FNFT educates with cultural eats

%0AFor+the+past+18+years%2C+the+Native+American+Student+Association+%28NASA%29+has+hosted+the+FNFT+during+Native+%0AAmerican+heritage+month%2C+preparing+traditional+recipes+with+local+pre-colonial+ingredients+for+the+community.%0APhoto+by+Cole+Stefl

For the past 18 years, the Native American Student Association (NASA) has hosted the FNFT during Native American heritage month, preparing traditional recipes with local pre-colonial ingredients for the community. Photo by Cole Stefl

Cole Stefl

Red Cliff Native American Frank Montano, 77, a folk musician since the age of six, was first contacted 10 years ago to play the flute at the eighth annual First Nations Food Taster (FNFT).

In 2008, Montano spent two weeks in Marquette after the FNFT, traveling to local schools during the weekday, teaching
lessons from Native stories and music. While in town on the weekend, Montano taught 18 kids in the Marquette School District how to carve their own flute.

“Montano’s performance at the eighth annual FNFT
10 years ago inspired me to start playing the flute. I was in search for a spiritual change in my life at the time,” Danny Garceau said, director of the Warrior
Society for the Society of American Indian Government
Employees (SAIGE).

On Friday, Nov. 9, at the
18th annual FNFT, Montano and Garceau, on the flute, performed together on stage for hundreds
of attendees at the Jacobetti Complex.

Montano and Garceau were not the only ones at the eighth
annual FNFT 10 years ago. Hannah Milkie, an NMU junior art and design major and Marquette local has been coming to this event since she was a teenager with her parents.

“I grew up in Marquette so my Mom has been bringing me since I was 10, so I’ve been coming for 11 years now,” Milkie said. “My favorite dish here is the bison stew. I also go to Powwows every now and then, and always get
the fry bread.”

Fry bread, which is similar to an elephant ear, is a cultural
Native food but not traditional food, and is not served at
the FNFT.
“We did not traditionally have the [fry bread] ingredients. It is a direct response to colonialism as those ingredients were
distributed to us through commodities and we made what we could to survive. Fry bread
continues to affect people of Indian Country by causing health issues like diabetes and heart disease,” NASA Vice President Grey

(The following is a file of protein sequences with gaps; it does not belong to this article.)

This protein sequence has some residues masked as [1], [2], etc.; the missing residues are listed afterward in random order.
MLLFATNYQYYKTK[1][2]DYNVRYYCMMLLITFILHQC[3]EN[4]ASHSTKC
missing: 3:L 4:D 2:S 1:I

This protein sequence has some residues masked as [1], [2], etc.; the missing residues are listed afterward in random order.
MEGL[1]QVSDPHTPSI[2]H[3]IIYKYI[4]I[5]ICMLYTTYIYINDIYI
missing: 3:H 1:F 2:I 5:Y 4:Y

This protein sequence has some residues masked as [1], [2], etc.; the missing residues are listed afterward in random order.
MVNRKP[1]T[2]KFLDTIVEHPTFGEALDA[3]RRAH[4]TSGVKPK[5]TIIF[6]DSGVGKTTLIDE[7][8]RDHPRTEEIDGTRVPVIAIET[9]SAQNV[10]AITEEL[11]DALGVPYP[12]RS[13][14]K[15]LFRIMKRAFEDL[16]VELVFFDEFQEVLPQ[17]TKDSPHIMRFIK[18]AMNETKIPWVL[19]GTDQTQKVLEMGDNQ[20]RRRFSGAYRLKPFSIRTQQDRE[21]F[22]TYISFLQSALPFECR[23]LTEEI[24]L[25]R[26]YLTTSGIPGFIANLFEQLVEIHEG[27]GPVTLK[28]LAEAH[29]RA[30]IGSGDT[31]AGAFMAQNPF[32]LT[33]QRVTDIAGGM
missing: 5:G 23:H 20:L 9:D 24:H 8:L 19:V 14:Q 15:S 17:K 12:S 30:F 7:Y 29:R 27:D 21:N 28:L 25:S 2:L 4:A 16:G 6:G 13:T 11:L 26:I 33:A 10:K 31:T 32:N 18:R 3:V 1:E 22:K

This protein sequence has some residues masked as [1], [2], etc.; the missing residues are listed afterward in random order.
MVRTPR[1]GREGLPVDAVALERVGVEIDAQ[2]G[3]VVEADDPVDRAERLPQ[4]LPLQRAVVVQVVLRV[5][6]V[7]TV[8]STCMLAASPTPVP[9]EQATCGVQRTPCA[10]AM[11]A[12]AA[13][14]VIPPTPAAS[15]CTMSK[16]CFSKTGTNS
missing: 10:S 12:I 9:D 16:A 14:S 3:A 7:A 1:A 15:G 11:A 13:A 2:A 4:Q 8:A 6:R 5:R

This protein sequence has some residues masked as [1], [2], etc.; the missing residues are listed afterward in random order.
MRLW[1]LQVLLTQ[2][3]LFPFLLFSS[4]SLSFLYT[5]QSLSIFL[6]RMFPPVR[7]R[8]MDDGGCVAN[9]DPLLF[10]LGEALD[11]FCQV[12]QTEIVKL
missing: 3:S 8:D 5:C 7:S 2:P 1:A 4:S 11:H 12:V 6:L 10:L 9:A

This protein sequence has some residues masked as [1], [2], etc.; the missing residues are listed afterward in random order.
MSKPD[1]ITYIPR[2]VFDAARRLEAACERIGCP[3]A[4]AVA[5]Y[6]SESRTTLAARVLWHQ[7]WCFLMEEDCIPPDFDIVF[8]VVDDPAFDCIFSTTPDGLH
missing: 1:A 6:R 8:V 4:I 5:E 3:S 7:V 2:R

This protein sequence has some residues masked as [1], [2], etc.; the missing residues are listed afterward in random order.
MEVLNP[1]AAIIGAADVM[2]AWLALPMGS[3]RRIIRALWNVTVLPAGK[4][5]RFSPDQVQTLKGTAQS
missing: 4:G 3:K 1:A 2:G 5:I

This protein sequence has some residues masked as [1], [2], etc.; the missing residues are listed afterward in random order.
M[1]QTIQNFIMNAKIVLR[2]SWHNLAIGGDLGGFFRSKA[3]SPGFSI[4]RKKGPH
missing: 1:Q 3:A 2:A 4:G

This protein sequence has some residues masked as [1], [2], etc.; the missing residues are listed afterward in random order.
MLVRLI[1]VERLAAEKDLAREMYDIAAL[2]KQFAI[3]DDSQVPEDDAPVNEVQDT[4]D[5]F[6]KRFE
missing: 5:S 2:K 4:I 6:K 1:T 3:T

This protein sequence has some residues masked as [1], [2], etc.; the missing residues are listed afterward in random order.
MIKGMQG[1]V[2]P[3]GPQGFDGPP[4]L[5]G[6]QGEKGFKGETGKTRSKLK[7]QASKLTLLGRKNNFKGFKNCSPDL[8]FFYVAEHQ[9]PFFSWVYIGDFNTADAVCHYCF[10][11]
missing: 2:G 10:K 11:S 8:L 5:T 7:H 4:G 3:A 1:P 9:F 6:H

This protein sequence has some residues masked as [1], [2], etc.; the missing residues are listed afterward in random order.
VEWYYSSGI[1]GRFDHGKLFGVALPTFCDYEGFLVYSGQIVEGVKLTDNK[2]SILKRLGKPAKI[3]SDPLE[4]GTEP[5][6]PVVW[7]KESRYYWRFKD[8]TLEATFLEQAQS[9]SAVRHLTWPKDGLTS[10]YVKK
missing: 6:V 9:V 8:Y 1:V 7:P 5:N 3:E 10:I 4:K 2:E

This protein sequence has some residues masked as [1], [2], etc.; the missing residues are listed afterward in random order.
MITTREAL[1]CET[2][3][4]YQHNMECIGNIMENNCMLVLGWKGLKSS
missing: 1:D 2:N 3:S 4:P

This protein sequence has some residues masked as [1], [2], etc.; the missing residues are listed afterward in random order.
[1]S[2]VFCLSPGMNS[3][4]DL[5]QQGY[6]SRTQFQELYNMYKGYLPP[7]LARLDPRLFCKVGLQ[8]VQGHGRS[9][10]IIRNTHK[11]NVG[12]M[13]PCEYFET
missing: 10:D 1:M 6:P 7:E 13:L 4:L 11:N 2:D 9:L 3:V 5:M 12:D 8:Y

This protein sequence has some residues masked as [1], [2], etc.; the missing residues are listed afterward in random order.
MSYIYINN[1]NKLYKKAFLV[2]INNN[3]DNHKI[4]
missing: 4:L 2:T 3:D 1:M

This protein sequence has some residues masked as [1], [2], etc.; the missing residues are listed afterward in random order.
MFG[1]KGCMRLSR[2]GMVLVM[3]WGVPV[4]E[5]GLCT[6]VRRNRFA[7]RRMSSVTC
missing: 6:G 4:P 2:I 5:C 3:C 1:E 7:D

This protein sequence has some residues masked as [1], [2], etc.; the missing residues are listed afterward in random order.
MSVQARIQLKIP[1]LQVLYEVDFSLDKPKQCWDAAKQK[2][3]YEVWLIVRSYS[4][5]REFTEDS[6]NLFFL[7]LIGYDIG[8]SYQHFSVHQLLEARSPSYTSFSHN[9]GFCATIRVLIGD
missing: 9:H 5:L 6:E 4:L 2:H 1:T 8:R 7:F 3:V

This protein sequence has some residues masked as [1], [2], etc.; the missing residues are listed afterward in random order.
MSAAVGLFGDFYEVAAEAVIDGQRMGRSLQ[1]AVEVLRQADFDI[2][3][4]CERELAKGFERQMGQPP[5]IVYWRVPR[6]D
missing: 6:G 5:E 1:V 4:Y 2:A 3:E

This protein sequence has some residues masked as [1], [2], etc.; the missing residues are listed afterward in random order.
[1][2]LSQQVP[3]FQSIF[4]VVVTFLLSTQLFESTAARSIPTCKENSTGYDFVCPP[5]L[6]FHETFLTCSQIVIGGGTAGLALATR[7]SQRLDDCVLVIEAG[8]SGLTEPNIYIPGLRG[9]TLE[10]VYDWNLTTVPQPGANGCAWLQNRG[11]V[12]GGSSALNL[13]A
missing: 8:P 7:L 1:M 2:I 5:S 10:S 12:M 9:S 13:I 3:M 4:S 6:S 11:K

Shey said.

Event organizers used recipes that worked with the Decolonizing your Diet Program (DDP), which is an effort to reclaim food from pre-colonial times by cooking with local ingredients. Jud Sojourn, assistant professor at the Center for Native American Studies said a recipe for fry bread that works with the DDP is under construction but not perfected.

“We haven’t figured out a base for fry bread but we are working on a DDP fry bread. We don’t want to give a fry bread that’s not very good, we want to give
a really flavorful fry bread but we are still experimenting with
that recipe. Hopefully in a few winters we will have that recipe,” Sojourn said.

The recipes have a life of their own and continue to be experimented with different seasoning and base ingredients in attempts to move toward the DDP as much as possible, Sojourn said.
“The idea is to be very specific with the food that is being prepared. Every subtle thing being used, like sea salt instead of iodized salt and even the very species of trout that we cooked would have been eaten here by the Natives, it’s old-timer
Anishinaabe food before the French,” Sojourn said
This year the FNFT had to make compromises based on the donations and used regular flour in the crab apple crisp.

“We were working best with what we had, so it’s not a pure DDP menu but it’s close, and we did the best we could,” Sojourn said. “It’s just really a good feeling to do things the correct way or the right way–it just feels right.”